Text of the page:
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AQA Second Invitational Meeting Summary

Session on Reporting

Improving Data Reporting

Randy Johnson, Motorola

Randy Johnson said that the workgroup on data reporting had focused its attention primarily on quality improvement. We recognize the need to focus on reporting that addresses quality, efficiency, equity, and patient satisfaction, he said.

Johnson said the discussion had reinforced what many of the workgroup members already believed—that reports can be important tools. He cited a number of uses, including:

  • Helping physicians and hospitals address internal efficiency and make quality improvements.
  • Informing patient health care decisions regarding providers, hospitals, and health plans.
  • Helping purchasers in health care plan design.
  • Helping purchaser and health care systems development.
  • Building the network for pay for performance.
  • Improving the network for existing health care.

He added that reports need to be meaningful, valuable, and useful, and they need to reflect gender and age, be risk adjusted, and incorporate a sufficient number of incidents to be valid.

The objective of the workgroup, which Johnson admitted the group hadn't really followed, was to develop a template or model for reporting and to enable differentiation based on quality and cost. We think these need to be available in a variety of formats (e.g., an employer needs different information than a hospital). In retrospect, he said, perhaps our objective should be to develop principles for reporting.

Johnson summarized the areas in which stakeholders appeared to be in agreement. He said participants agreed that the reports should:

  • Differentiate provider performance for quality and efficiency.
  • Enhance quality and efficiency.
  • Be based on measures that are actionable.
  • Create an end product that provides a benchmark that can be used and a basis for certification.

In addition, he said, it's important that the data can be used in multiple ways. He added that it was also important to collect data and report them at different levels, and to take into account differences in health care literacy (i.e., the need to report differently to different audiences).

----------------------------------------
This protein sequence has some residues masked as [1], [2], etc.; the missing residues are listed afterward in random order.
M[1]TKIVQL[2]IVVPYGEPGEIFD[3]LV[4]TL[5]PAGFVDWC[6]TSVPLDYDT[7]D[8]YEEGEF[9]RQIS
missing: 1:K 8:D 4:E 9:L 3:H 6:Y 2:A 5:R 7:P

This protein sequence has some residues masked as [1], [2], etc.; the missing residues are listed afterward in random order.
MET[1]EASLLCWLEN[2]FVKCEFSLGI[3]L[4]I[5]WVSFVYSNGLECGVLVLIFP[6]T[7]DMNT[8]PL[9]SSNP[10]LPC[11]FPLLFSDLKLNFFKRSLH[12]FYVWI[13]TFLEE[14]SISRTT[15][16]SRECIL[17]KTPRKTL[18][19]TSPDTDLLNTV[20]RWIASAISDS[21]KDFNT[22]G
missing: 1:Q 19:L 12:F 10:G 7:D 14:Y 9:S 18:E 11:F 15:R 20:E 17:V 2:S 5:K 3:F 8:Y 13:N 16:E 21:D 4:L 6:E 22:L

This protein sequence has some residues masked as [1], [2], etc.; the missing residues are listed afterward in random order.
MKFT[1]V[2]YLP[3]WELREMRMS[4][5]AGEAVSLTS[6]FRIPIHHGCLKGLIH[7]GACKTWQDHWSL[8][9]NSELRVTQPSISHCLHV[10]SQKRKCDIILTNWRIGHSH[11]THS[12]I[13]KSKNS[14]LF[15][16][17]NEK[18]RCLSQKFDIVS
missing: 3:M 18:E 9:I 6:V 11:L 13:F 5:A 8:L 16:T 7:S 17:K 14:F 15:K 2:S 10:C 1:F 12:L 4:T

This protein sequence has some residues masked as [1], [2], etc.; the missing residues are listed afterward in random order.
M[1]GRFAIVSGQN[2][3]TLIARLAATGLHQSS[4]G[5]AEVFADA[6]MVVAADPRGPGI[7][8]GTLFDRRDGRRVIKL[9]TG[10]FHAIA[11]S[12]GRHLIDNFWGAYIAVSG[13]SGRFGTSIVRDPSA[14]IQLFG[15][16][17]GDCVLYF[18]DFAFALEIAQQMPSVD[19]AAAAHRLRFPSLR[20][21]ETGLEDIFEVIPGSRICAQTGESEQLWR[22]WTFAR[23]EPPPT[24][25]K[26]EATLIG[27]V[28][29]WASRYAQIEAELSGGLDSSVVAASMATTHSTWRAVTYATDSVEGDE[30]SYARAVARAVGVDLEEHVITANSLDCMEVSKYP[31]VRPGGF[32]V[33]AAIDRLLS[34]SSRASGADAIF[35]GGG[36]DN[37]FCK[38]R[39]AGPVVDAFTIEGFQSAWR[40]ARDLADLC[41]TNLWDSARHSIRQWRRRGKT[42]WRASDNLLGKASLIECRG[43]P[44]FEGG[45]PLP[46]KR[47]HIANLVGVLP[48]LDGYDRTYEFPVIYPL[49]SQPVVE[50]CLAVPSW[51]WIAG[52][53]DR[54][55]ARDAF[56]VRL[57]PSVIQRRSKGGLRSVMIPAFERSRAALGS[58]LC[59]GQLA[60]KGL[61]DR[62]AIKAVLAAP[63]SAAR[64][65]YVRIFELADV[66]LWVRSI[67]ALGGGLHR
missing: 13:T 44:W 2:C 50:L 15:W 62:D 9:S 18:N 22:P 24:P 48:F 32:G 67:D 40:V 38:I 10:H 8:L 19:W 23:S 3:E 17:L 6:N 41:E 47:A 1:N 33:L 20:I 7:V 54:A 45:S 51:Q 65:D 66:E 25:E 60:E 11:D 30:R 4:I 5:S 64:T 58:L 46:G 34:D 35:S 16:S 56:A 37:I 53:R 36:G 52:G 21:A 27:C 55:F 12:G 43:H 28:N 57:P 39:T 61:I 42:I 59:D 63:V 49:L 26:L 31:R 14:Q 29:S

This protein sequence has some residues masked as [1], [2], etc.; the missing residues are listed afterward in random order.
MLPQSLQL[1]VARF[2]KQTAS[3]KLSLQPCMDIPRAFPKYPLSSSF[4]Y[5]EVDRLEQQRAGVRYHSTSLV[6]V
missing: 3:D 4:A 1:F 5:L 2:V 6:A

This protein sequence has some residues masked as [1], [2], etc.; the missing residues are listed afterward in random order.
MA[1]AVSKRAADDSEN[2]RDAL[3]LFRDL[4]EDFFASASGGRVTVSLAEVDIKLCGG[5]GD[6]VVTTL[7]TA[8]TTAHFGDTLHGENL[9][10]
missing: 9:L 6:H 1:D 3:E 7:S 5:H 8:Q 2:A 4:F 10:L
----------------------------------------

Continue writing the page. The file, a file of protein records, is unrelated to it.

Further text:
The workgroup also posed a number of outstanding questions, said Johnson:

  • Where should the reports be focused (i.e., individual physicians, a physician group, a hospital)?
  • What responsibility do physicians have for the performance of the larger systems in which they may work?
  • Do we need models, or do we need principles?

Turning to next steps, Johnson stressed that it was important not to allow the goal of perfection to slow down or stop the process. If our approach is on developing report templates, he said, the question is whether we should allow those with expertise to design their own (physicians building reports for physicians, consumers for consumers, and so forth). He wrapped up his remarks by noting that employers and consumer groups have been looking for reports for some time, adding that he hoped to see a consumer-style report by 2007.


Opening up the discussion, one participant expressed a general concern about the overall conversation. Where's the value-added, she asked, and where is it productive for us to expend our energy? The participant said she thought the group had limited experience in efficiency metrics (and how to feed efficiency information back to physicians in a way that is actionable). She also questioned the environment for reporting, noting that the message needs to be different if it's steering consumers to/from a physician, aimed at determining performance bonuses, or being used for State licensing purposes.

More important, said the participant, how do we engage practicing physicians in this process? She said that a lot of the day's discussion had dealt with quality measurement as an external activity, rather than integrated into how physicians practice on a day-to-day basis. So we're building support tools and information products around that process, she said, rather than being in the business of grading or evaluating physicians, and rather than developing infrastructure that improves the delivery of health care in the United States.

In response, one member of the workgroup on data reporting noted that there were concerns about penalties for suboptimal levels of performance (as opposed to rewards for good performance). In terms of a strategic framework, she said, the best solution is to connect to electronic medical records so that data extrapolation is possible.

Another workgroup member noted that it was difficult to talk about reporting principles without knowing what was to be reported. There are other ways (besides the starter set of performance measures) of measuring quality, she said, picking up on the theme of how the reports would be used. This is the key to how we would report, she said, noting that all of the data thus far show that patients don't use report cards when they are available. She also pointed out that standardization of clinical processes and documentation has a plus side for physicians—more time to spend with their patients or in other activities. On the reporting side, there are two activities, she added: how the data are scored and how the data are actionable. We need to help physicians improve their quality without overburdening them, she concluded.